Friday Video from SmartPak: Surviving the Golden Button Steeplechase

“Bad news for the down-dumbing, time-serving, health-and-safety nicks, for the country that brought you cheese-rolling, the Cresta run, and walking slowly towards the enemy has come up with another semi-suicidal sport, and it has the innocent-sounding name of the Golden Button.”

Spanning three miles of Ledbury hunt country, and covering 22 colossal fences, the Golden Button Challenge isn’t for the faint-hearted — in fact, it’s earned the reputation of being Britain’s toughest hunt ride. This year’s iteration took place on the 23rd of February, and 62 brave — and perhaps slightly bonkers — starters came forward to give it the old college try. After a little bit of rough and tumble (and just one minor injury, to a rider), 33 of them would cross the finish line.

The Golden Button is a steeplechase in the most classic sense: there’s no racetrack, just open country crisscrossed with sprawling ditch-and-hedge combinations and looming gateways. Riders know where they need to start and where they need to finish, and what happens in between is up to them. It’s fast, it’s furious, and it draws in some of the UK and Ireland’s finest under-the-radar cross-country riders.

I caught up with Jemima Taylor to find out more about the madness that ensued between starter’s orders and the final flags. Jammy lost her Golden Button v-card in fine style last week – she not only completed, but finished 25th, riding her own Kitkat. 20-year-old Jammy is, perhaps, the perfect model of a Golden Button entrant — that is, she can ride enviably well, and she’s completely and utterly nuts. In 2016, she decided she wanted to find a creative way to raise money for two worthy charities, the Kent and Sussex Air Ambulance and the James Wentworth Stanley Memorial Fund, which raises awareness of mental health issues and works towards suicide prevention. The idea she landed on? Ten days of bareback hunting. We’re not talking about a couple of hours of meandering along at the back of the field, either — Jammy stayed out for up to seven hours each time, jumping the biggest fences each day had to offer aboard her feisty little mare. She raised £10,000 for the charities.

“I hadn’t had an adrenaline kick like that since doing the bareback hunting, and I thought, ‘well, how mad is it? I might as well give it a go!'” says Jammy of her decision to enter the Golden Button. To do so on the tricky mare she’d produced from a five-year-old, she thought, would be even more special.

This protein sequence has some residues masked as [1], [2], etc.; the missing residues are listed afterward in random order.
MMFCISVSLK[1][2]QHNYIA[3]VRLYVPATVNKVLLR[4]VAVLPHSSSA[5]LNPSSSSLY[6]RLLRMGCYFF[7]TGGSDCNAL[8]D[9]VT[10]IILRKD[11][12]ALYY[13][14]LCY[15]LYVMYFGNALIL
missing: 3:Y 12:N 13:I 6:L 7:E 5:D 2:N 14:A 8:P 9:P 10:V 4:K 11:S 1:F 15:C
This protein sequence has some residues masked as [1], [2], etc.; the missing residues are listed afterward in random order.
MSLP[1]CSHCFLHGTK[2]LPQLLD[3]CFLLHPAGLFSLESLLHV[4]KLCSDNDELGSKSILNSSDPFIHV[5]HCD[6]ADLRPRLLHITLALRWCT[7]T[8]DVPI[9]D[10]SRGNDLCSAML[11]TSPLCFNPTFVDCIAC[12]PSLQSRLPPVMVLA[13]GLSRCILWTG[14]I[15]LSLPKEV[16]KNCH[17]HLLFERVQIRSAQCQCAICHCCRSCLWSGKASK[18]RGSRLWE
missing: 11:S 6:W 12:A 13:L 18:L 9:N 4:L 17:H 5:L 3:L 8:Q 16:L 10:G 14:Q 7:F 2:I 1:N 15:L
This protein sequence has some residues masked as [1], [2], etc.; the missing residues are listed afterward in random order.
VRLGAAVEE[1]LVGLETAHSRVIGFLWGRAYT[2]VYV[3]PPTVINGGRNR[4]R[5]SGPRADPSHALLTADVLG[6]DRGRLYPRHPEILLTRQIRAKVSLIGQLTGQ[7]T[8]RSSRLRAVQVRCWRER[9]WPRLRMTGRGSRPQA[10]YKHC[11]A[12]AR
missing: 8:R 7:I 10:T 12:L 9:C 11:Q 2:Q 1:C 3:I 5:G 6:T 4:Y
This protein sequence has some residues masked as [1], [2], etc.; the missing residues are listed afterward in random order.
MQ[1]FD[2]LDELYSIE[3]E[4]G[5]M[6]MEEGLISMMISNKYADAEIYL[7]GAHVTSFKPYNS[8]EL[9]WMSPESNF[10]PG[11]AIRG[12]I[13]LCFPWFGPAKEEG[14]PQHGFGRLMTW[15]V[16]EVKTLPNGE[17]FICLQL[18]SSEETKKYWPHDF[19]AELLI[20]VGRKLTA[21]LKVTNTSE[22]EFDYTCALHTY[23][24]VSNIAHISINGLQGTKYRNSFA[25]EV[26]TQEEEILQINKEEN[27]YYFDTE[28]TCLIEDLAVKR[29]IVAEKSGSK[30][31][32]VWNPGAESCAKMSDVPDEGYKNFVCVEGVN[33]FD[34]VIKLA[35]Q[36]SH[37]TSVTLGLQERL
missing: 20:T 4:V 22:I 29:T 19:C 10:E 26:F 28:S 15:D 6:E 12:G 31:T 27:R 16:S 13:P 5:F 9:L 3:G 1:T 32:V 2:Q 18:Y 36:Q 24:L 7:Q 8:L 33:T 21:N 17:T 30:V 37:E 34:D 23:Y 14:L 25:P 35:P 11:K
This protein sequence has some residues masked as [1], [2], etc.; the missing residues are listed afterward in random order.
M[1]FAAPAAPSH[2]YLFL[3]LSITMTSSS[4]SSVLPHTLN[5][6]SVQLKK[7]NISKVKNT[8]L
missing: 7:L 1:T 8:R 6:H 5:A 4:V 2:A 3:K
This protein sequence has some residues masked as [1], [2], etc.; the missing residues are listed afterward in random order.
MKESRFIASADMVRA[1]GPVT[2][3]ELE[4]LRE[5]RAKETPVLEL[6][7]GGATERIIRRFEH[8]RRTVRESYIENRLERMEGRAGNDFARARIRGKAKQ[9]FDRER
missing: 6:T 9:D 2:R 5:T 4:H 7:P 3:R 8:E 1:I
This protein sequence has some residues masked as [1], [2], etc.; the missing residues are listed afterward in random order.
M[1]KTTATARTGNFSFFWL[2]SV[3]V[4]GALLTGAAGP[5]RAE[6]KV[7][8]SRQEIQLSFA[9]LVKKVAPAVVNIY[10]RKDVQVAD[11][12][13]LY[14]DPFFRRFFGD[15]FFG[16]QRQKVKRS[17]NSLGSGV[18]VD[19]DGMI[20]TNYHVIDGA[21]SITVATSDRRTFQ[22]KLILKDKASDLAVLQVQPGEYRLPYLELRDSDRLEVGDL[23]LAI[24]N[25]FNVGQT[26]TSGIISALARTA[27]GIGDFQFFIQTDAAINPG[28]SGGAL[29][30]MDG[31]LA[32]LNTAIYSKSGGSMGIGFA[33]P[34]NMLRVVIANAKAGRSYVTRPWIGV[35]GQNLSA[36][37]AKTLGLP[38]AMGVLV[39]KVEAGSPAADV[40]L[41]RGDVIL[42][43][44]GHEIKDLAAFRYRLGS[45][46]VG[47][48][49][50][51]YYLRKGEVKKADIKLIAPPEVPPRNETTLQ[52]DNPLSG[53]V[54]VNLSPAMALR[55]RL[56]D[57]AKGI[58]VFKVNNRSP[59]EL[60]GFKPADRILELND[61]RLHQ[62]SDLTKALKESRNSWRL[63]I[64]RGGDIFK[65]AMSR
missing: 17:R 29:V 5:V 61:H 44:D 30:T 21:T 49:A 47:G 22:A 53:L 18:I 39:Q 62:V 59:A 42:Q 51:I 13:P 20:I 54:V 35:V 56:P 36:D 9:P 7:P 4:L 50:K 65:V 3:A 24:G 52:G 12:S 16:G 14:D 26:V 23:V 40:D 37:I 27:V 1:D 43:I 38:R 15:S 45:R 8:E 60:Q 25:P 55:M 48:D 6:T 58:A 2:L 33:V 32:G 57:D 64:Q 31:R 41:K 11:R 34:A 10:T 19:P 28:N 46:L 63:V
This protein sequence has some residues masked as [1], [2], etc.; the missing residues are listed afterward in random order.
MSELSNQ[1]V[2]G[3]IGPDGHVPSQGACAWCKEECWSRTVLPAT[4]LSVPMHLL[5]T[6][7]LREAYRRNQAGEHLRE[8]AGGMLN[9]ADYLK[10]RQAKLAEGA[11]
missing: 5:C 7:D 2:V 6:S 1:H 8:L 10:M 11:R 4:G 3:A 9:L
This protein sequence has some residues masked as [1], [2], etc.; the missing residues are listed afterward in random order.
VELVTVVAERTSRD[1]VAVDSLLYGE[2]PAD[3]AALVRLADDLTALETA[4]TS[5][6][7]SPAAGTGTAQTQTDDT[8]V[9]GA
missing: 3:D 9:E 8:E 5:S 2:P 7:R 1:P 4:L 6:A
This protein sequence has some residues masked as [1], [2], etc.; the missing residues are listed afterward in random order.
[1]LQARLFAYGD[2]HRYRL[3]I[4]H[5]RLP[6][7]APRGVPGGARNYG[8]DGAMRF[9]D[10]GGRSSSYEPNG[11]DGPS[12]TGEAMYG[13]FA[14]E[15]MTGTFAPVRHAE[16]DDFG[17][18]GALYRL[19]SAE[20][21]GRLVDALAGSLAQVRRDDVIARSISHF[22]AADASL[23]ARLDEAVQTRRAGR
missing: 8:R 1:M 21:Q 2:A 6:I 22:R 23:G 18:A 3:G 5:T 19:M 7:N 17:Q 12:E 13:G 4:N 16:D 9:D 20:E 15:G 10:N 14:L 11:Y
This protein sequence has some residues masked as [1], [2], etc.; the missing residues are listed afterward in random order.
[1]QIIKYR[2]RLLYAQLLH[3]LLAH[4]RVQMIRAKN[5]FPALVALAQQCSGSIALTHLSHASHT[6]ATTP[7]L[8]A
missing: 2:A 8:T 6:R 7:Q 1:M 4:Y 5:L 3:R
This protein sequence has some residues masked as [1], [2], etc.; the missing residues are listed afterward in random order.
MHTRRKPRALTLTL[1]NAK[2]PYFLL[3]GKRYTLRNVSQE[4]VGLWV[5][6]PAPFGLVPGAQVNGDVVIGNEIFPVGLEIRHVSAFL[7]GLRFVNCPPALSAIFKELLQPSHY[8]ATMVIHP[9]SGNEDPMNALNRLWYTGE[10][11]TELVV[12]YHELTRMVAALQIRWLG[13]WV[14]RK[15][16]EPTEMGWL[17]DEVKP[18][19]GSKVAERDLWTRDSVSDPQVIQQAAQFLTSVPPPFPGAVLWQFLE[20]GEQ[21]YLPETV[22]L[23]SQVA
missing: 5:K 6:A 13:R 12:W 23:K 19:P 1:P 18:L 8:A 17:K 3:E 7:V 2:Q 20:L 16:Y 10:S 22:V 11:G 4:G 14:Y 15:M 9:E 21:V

“Kitkat had been sent over from Holland, and it’s safe to say we bought a mentally deranged mare! It’s taken about six seasons of hunting for her to finally calm down.”

Jammy had attempted to event Kitkat, to no avail: “One weekend you could get a great dressage and a double clear, and then the next weekend, she’d buck round the dressage test or refuse to go into the showjumping warm-up, so we decided it was getting too expensive. We ended our eventing career on a cricket score because she napped halfway around the showjumping course and then refused at the easiest cross-country fence. But once she’s on the hunting field or doing a scurry, then she’s at her prime and will jump anything you put in front of her.”

This isn’t to say that the Thoroughbred cross has become anyone’s ride.

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Clearly she'd rather still be on holiday 🐎

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“God forbid you try to take her out hacking alone,” says Jammy wryly. “She’ll throw a temper tantrum like no other. But for me, she’s the horse of a lifetime and is the most fearless thing. She’s only 15.2hh, but she has scope to burn and she’s out-jumped a lot of horses that are at least a hand bigger. Although, if you ask someone else to jump a crosspole on her, she won’t have any of it.”

And so the gutsy combination headed to big hedge country, ready to test their mettle. I need a stiff drink just thinking about it, but then, I suspect I’m not a prime candidate for the Golden Button.

“Surprisingly, I wasn’t that nervous — once I was on and we were walking around the paddock, I just got tunnel vision and only wanted to get round clear and in one piece,” explains Jammy. “When you’re actually on the course, it really is every man for himself. I honestly couldn’t stop smiling the whole way round — once I’d got through the finish line I forgot everything that had just happened!”

So what’s next for Jammy and Kitkat? Well, they haven’t got any more seriously mad adventures lined up — not yet, anyway — but they’re planning to fit in some nice, sedate sort of activities together. Like team-chasing. And hunt scurries. We’ll wait at the bar.